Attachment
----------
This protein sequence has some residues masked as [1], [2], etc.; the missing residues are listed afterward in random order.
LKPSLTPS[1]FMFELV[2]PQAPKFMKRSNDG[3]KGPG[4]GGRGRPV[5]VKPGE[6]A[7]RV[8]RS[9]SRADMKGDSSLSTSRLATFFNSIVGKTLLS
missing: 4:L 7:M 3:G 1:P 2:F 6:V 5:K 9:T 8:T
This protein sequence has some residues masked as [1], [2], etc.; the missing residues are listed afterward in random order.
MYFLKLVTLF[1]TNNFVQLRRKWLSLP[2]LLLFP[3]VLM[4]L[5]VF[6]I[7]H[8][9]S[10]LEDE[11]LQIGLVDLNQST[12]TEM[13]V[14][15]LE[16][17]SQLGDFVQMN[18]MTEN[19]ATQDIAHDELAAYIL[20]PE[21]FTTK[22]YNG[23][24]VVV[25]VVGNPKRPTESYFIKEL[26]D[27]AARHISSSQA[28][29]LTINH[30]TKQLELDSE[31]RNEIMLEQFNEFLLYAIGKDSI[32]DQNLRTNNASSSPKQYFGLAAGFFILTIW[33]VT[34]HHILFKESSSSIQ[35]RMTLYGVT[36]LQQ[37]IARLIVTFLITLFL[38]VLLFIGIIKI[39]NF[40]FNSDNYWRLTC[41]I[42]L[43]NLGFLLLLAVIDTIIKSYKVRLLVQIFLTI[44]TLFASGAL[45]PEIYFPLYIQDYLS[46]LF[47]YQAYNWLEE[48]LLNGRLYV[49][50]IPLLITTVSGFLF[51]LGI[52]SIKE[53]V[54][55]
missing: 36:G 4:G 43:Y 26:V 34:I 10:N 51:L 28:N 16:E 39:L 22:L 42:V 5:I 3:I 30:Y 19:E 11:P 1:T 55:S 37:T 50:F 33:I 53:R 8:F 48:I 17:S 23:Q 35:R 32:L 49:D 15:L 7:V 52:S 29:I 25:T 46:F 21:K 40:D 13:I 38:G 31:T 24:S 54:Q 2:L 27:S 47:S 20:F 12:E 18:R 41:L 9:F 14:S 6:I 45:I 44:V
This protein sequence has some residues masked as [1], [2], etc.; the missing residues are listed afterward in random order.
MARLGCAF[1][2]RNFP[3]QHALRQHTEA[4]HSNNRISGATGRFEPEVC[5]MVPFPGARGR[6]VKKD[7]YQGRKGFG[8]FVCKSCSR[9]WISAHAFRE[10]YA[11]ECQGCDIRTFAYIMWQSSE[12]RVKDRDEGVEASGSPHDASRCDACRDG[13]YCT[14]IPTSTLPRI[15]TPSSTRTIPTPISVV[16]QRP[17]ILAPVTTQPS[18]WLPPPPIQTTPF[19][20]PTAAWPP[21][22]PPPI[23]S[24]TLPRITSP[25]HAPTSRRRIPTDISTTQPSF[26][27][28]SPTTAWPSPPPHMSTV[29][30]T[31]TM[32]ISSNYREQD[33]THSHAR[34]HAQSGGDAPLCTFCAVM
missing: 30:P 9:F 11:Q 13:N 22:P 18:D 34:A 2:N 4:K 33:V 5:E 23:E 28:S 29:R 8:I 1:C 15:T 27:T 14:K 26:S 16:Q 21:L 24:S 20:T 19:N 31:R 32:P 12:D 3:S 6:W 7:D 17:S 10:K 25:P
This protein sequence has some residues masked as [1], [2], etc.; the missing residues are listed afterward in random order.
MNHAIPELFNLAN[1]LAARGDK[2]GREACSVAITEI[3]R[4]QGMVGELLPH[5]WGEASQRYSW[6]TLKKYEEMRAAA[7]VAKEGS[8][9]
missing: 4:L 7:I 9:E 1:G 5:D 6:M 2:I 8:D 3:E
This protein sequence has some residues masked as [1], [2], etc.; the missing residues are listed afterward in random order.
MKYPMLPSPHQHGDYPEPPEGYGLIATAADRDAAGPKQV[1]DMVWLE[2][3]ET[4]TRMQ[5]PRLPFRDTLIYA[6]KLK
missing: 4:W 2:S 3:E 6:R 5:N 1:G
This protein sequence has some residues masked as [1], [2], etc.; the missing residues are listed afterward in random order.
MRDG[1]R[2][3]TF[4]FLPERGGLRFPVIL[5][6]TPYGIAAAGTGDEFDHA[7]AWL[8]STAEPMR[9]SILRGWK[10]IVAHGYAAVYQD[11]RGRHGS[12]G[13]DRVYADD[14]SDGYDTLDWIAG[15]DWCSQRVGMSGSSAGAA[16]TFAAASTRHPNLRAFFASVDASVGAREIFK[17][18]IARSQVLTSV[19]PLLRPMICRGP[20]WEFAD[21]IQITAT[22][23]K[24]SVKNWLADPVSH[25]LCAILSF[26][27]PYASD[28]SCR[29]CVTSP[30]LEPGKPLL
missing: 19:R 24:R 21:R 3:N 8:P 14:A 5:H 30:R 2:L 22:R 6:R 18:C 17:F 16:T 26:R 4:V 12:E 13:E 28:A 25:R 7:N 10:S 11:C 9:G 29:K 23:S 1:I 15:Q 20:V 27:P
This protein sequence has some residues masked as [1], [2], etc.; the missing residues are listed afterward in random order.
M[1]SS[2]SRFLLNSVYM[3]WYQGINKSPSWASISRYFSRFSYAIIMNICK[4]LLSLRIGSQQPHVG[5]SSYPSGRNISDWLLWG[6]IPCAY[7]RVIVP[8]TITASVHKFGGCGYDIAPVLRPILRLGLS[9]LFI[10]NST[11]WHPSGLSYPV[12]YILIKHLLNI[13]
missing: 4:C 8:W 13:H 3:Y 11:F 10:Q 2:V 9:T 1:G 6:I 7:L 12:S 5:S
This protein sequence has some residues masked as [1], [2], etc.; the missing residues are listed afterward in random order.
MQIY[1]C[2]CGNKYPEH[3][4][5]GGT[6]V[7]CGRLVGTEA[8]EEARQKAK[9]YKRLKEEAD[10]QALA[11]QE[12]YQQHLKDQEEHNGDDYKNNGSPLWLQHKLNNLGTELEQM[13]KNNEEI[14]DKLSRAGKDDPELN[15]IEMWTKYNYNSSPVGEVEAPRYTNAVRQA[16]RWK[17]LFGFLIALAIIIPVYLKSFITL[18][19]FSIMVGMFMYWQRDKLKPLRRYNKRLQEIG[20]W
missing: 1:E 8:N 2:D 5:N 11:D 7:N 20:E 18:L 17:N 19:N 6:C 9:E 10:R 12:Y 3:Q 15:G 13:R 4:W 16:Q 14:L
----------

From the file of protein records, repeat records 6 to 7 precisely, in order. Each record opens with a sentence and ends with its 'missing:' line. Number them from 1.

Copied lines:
This protein sequence has some residues masked as [1], [2], etc.; the missing residues are listed afterward in random order.
MRDG[1]R[2][3]TF[4]FLPERGGLRFPVIL[5][6]TPYGIAAAGTGDEFDHA[7]AWL[8]STAEPMR[9]SILRGWK[10]IVAHGYAAVYQD[11]RGRHGS[12]G[13]DRVYADD[14]SDGYDTLDWIAG[15]DWCSQRVGMSGSSAGAA[16]TFAAASTRHPNLRAFFASVDASVGAREIFK[17][18]IARSQVLTSV[19]PLLRPMICRGP[20]WEFAD[21]IQITAT[22][23]K[24]SVKNWLADPVSH[25]LCAILSF[26][27]PYASD[28]SCR[29]CVTSP[30]LEPGKPLL
missing: 19:R 24:R 21:R 3:N 8:P 14:A 5:H 30:R 2:L 22:R 6:R 18:C 17:F 16:T 26:R 4:V 12:E 13:E 28:A 25:R 7:N 10:S 11:C 9:G 29:K 23:S 1:I 15:Q 20:V 27:P
This protein sequence has some residues masked as [1], [2], etc.; the missing residues are listed afterward in random order.
M[1]SS[2]SRFLLNSVYM[3]WYQGINKSPSWASISRYFSRFSYAIIMNICK[4]LLSLRIGSQQPHVG[5]SSYPSGRNISDWLLWG[6]IPCAY[7]RVIVP[8]TITASVHKFGGCGYDIAPVLRPILRLGLS[9]LFI[10]NST[11]WHPSGLSYPV[12]YILIKHLLNI[13]
missing: 4:C 8:W 13:H 3:Y 11:F 10:Q 2:V 9:T 1:G 6:I 7:L 12:S 5:S